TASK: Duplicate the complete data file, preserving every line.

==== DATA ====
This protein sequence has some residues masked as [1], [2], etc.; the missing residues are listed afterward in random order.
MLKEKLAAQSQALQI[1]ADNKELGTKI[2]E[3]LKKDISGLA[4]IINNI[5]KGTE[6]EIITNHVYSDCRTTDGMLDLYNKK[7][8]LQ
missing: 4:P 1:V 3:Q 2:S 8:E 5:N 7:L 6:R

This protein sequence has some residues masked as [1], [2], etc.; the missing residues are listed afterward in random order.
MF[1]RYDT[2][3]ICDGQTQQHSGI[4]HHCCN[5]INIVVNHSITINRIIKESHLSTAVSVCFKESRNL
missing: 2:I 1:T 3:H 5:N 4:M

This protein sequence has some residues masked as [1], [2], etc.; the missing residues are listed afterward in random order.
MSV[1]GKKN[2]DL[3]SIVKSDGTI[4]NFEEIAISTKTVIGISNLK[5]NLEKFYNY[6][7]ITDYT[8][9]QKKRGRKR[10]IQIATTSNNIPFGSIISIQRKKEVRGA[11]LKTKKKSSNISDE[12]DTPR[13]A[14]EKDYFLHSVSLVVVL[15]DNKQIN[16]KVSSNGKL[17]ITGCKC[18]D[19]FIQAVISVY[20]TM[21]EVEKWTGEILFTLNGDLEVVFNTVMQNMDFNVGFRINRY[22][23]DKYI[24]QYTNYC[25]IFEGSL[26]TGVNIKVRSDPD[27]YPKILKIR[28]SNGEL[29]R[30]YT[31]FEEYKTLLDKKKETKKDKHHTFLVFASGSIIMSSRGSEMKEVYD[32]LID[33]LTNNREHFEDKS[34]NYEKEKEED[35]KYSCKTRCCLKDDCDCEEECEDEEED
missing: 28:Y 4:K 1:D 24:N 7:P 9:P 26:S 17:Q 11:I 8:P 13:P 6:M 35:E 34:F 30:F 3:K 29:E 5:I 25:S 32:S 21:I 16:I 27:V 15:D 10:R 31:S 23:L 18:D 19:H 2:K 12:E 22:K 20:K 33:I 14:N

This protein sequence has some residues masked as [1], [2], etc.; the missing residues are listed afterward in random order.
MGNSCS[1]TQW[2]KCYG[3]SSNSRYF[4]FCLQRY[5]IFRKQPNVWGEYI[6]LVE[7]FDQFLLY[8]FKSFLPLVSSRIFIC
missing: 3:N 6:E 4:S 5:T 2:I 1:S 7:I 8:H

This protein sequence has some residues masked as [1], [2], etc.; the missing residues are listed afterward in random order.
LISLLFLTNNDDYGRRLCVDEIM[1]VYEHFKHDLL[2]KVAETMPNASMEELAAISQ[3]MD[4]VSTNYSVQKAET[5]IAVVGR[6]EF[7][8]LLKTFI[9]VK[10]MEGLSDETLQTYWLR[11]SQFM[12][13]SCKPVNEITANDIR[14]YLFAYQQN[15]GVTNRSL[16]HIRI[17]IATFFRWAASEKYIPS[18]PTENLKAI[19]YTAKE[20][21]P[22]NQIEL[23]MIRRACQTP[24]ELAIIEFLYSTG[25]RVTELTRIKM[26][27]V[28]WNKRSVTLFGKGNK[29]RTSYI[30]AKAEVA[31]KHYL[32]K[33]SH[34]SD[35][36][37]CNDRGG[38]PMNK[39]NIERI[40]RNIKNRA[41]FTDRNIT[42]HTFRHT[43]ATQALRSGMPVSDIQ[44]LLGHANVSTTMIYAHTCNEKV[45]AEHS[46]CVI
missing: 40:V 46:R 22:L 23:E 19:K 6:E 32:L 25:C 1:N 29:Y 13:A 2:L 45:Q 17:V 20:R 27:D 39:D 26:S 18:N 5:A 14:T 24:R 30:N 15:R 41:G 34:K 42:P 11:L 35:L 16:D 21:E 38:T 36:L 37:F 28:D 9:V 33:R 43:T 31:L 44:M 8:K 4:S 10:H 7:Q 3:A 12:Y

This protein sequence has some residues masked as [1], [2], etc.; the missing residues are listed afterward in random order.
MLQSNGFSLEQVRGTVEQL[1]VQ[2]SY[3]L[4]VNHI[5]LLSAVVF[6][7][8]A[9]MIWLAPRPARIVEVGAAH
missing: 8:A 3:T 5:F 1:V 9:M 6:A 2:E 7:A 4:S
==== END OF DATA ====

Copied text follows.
This protein sequence has some residues masked as [1], [2], etc.; the missing residues are listed afterward in random order.
MLKEKLAAQSQALQI[1]ADNKELGTKI[2]E[3]LKKDISGLA[4]IINNI[5]KGTE[6]EIITNHVYSDCRTTDGMLDLYNKK[7][8]LQ
missing: 4:P 1:V 3:Q 2:S 8:E 5:N 7:L 6:R

This protein sequence has some residues masked as [1], [2], etc.; the missing residues are listed afterward in random order.
MF[1]RYDT[2][3]ICDGQTQQHSGI[4]HHCCN[5]INIVVNHSITINRIIKESHLSTAVSVCFKESRNL
missing: 2:I 1:T 3:H 5:N 4:M

This protein sequence has some residues masked as [1], [2], etc.; the missing residues are listed afterward in random order.
MSV[1]GKKN[2]DL[3]SIVKSDGTI[4]NFEEIAISTKTVIGISNLK[5]NLEKFYNY[6][7]ITDYT[8][9]QKKRGRKR[10]IQIATTSNNIPFGSIISIQRKKEVRGA[11]LKTKKKSSNISDE[12]DTPR[13]A[14]EKDYFLHSVSLVVVL[15]DNKQIN[16]KVSSNGKL[17]ITGCKC[18]D[19]FIQAVISVY[20]TM[21]EVEKWTGEILFTLNGDLEVVFNTVMQNMDFNVGFRINRY[22][23]DKYI[24]QYTNYC[25]IFEGSL[26]TGVNIKVRSDPD[27]YPKILKIR[28]SNGEL[29]R[30]YT[31]FEEYKTLLDKKKETKKDKHHTFLVFASGSIIMSSRGSEMKEVYD[32]LID[33]LTNNREHFEDKS[34]NYEKEKEED[35]KYSCKTRCCLKDDCDCEEECEDEEED
missing: 28:Y 4:K 1:D 24:N 7:P 9:P 26:S 17:Q 11:I 8:P 13:P 6:M 35:E 34:F 30:F 3:K 29:E 5:I 25:S 32:S 21:I 16:I 27:V 15:D 10:R 31:S 23:L 18:D 19:H 2:K 12:E 22:K 20:K 33:I 14:N

This protein sequence has some residues masked as [1], [2], etc.; the missing residues are listed afterward in random order.
MGNSCS[1]TQW[2]KCYG[3]SSNSRYF[4]FCLQRY[5]IFRKQPNVWGEYI[6]LVE[7]FDQFLLY[8]FKSFLPLVSSRIFIC
missing: 3:N 6:E 4:S 5:T 2:I 1:S 7:I 8:H

This protein sequence has some residues masked as [1], [2], etc.; the missing residues are listed afterward in random order.
LISLLFLTNNDDYGRRLCVDEIM[1]VYEHFKHDLL[2]KVAETMPNASMEELAAISQ[3]MD[4]VSTNYSVQKAET[5]IAVVGR[6]EF[7][8]LLKTFI[9]VK[10]MEGLSDETLQTYWLR[11]SQFM[12][13]SCKPVNEITANDIR[14]YLFAYQQN[15]GVTNRSL[16]HIRI[17]IATFFRWAASEKYIPS[18]PTENLKAI[19]YTAKE[20][21]P[22]NQIEL[23]MIRRACQTP[24]ELAIIEFLYSTG[25]RVTELTRIKM[26][27]V[28]WNKRSVTLFGKGNK[29]RTSYI[30]AKAEVA[31]KHYL[32]K[33]SH[34]SD[35][36][37]CNDRGG[38]PMNK[39]NIERI[40]RNIKNRA[41]FTDRNIT[42]HTFRHT[43]ATQALRSGMPVSDIQ[44]LLGHANVSTTMIYAHTCNEKV[45]AEHS[46]CVI
missing: 40:V 46:R 22:L 23:E 19:K 6:E 32:L 25:C 1:N 29:Y 13:A 2:L 45:Q 17:V 20:R 27:D 39:D 26:S 18:N 5:A 14:T 24:R 30:N 15:R 41:G 34:K 42:P 11:L 35:L 16:D 21:E 38:T 36:L 37:F 28:D 9:V 33:R 43:T 31:L 44:M 8:K 4:S 10:H 7:Q 3:A 12:Y

This protein sequence has some residues masked as [1], [2], etc.; the missing residues are listed afterward in random order.
MLQSNGFSLEQVRGTVEQL[1]VQ[2]SY[3]L[4]VNHI[5]LLSAVVF[6][7][8]A[9]MIWLAPRPARIVEVGAAH
missing: 8:A 3:T 5:F 1:V 9:M 6:A 2:E 7:A 4:S